Participating in the ananda spurana workshop, conducted by sri nithyananda swamigal, propelled the writer into deep ecstasy and helped him find his true guru
Mind of a mystic
When Paramahansa Sri Nithyananda Swamigal recently passed through my city (Oklahoma, USA), I asked him if he would let me use the newest technology to peer into his brain while he meditates. Happily, he agreed.
The procedures he went through were administered by some of Oklahoma City’s finest and most experienced physicians, neuropsychologists and researchers: Drs Fordyce, Ruwe and Higgins of the Jim Thorpe Rehabilitation Center Neuropsychology Department and Dr Chacko of the PET Center of Oklahoma. These doctors were using technology they use with patients on a routine basis. When they look at images obtained by their technology, they know what’s normal and what’s not.
The results from testing Swami? Decidedly not normal.
Our first look into Swamiji’s brain was achieved with the help of a Positron Emission Tomography (PET) device. PET produces images of the function of the brain through the metabolic activity of cells. An analog of glucose is attached to a radioactive PET tracer. The PET scanner then images the metabolically active brain areas at any given time.
In the case of Swamiji, the drug was intended to identify highly active areas of the brain in an alert and conscious state, in the early stages of meditation and during deep meditation.
The results of the PET scan tests were stunning. The activity in the frontal lobes of Swami’s brain was significantly heightened, even in early meditation stages. When we then asked Swami to go into the deepest meditation state, there were two more remarkable findings. First, the dominant hemisphere of Swami’s brain was more than 90 per cent shut down. It was quiet and still, completely at peace…
The second amazing thing was that the lower portion of his mesial frontal areas lighted up in a very significant way. This area roughly corresponds to the reputed location of the mystical ‘Third Eye’. When we later asked Swamiji what he was doing when the mesial frontal areas lighted up, he said he was opening his third eye.
Were we seeing an indication that deep meditation can open an area of the brain responsible for communicating with the divine, looking deep into the mysteries of self or creation? I believe the PET scan revealed what I call the brain’s ‘D-spot’. Whether you consider the ‘D’ in D-spot to stand for delight, the divine or even dopamine, the chemical through which our bodies experience pleasure, initial indications are that meditation can stimulate it.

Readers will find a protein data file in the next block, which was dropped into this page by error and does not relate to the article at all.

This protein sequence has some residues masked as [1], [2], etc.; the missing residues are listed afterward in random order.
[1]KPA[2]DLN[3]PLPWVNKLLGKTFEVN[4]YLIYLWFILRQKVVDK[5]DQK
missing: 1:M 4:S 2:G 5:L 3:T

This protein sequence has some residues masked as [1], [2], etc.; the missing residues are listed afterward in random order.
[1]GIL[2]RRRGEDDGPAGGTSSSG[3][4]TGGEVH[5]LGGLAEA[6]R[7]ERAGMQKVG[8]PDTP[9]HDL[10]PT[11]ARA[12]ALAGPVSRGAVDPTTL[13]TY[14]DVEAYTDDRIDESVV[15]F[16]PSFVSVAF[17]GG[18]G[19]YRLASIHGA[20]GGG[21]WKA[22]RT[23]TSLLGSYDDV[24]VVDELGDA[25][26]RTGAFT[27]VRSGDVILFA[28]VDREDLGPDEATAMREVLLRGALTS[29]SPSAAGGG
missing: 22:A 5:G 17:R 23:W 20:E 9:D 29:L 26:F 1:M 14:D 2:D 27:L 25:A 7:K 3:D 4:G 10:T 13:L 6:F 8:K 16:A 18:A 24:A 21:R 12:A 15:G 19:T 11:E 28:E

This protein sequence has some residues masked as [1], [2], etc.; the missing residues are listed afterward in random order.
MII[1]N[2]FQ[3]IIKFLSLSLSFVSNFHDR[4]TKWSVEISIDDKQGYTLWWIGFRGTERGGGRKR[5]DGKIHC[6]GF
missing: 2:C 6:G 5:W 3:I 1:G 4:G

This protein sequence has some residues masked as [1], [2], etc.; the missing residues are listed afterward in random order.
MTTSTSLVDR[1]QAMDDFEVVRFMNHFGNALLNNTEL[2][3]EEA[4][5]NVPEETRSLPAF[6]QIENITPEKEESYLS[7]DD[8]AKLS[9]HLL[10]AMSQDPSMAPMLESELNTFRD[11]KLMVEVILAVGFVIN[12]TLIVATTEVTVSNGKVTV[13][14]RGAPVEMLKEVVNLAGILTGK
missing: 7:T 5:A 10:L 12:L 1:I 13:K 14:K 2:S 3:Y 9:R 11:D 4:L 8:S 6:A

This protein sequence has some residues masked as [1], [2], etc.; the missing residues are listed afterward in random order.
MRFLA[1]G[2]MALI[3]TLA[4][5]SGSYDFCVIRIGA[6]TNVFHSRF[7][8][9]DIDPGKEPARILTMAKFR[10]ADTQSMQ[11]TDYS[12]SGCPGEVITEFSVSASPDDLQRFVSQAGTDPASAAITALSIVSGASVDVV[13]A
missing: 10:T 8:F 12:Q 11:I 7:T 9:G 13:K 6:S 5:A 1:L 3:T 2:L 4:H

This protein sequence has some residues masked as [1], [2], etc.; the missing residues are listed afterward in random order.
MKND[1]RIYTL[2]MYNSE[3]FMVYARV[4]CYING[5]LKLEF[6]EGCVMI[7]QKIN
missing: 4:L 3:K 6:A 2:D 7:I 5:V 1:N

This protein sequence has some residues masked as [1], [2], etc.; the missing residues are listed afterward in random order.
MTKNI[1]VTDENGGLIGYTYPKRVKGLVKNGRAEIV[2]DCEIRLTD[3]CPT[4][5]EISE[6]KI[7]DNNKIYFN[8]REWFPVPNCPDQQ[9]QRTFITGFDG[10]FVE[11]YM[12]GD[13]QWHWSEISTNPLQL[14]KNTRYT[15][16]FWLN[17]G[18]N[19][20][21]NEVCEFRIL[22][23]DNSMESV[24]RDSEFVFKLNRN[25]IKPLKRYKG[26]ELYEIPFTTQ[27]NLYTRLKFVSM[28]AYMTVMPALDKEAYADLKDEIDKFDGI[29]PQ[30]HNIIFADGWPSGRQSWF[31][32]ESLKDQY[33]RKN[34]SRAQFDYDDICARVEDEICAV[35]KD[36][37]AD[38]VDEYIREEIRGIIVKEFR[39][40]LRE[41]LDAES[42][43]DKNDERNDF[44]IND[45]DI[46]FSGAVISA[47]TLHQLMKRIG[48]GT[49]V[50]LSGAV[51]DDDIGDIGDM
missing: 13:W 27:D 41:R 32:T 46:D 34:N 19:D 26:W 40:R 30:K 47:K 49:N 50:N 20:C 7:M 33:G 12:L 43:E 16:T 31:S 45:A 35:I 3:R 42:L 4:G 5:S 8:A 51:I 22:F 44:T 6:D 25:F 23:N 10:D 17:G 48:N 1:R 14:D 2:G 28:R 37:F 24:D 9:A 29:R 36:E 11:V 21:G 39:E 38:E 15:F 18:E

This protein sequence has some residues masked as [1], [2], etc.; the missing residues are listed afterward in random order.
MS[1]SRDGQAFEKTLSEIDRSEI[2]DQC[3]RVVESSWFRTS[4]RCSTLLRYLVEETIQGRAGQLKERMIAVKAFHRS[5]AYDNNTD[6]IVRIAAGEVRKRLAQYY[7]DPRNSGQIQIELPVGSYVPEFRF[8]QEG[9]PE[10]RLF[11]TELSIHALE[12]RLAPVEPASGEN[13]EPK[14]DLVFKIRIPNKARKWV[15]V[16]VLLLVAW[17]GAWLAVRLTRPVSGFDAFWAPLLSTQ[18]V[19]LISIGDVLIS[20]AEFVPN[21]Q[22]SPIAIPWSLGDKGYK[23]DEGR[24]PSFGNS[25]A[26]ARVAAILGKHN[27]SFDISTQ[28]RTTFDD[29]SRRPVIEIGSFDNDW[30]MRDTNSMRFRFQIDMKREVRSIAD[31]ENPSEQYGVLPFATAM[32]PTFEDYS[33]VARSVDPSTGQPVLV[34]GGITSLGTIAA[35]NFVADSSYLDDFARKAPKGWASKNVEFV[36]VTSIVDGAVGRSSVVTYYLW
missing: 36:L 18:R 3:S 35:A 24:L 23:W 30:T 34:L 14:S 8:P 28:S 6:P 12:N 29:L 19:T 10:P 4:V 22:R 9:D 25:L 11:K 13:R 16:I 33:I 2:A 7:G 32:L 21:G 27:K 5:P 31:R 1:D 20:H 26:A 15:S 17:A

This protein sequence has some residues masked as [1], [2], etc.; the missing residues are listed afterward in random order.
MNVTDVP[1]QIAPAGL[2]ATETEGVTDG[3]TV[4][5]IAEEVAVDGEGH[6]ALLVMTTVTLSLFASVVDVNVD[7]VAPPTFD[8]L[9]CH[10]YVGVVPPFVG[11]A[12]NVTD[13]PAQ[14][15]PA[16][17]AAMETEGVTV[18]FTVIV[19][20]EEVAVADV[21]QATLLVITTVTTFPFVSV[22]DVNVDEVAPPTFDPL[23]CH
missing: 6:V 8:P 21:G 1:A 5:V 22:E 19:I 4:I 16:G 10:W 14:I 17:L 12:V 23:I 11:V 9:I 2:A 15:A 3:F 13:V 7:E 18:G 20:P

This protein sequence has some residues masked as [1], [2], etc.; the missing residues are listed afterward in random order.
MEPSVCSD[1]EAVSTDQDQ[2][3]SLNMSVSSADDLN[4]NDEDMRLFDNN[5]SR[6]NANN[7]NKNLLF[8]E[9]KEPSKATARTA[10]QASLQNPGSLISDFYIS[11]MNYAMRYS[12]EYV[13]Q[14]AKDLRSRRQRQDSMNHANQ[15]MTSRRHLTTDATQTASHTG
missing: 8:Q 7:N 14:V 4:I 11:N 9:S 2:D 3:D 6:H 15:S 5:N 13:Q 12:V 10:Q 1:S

The second procedure we used to look into Swamiji’s brain is known as Quantitative Electroencephalography,
or QEEG. It measures electrical patterns in the brain, patterns commonly referred to as brainwaves.
From Swami’s QEEG, we can see that he has complete control over his brainwaves. When in deep meditation, his brain smoothly shifted from one state to another, like a talented pianist playing the scales. There was no hesitation and no retreating, just continuous, fluid shifts from one type of brainwave to the next. Because the QEEG represents the brainwave bandwidths as colours, it was as we were watching Swami float from colour to colour within a rainbow.
More than answering questions, the voyage we took into the mind of a mystic brings intriguing questions for study.
Are there techniques we can learn and teach that will bring balance and peace into people’s lives? Can we invoke a healing response or accelerate healing through specific training? Can we learn techniques that will allow us to control pain or alter the course of a disease? Can we learn to activate what I call our D-spot, thus putting us in instant connection to delight or the divine?
R. Murali Krishna
R. Murali Krishna is president of James L. Hall, Jr. Center for Mind, Body & Spirit,
and President of INTEGRIS Mental Health, Oklahoma City, Oklahoma, USA.
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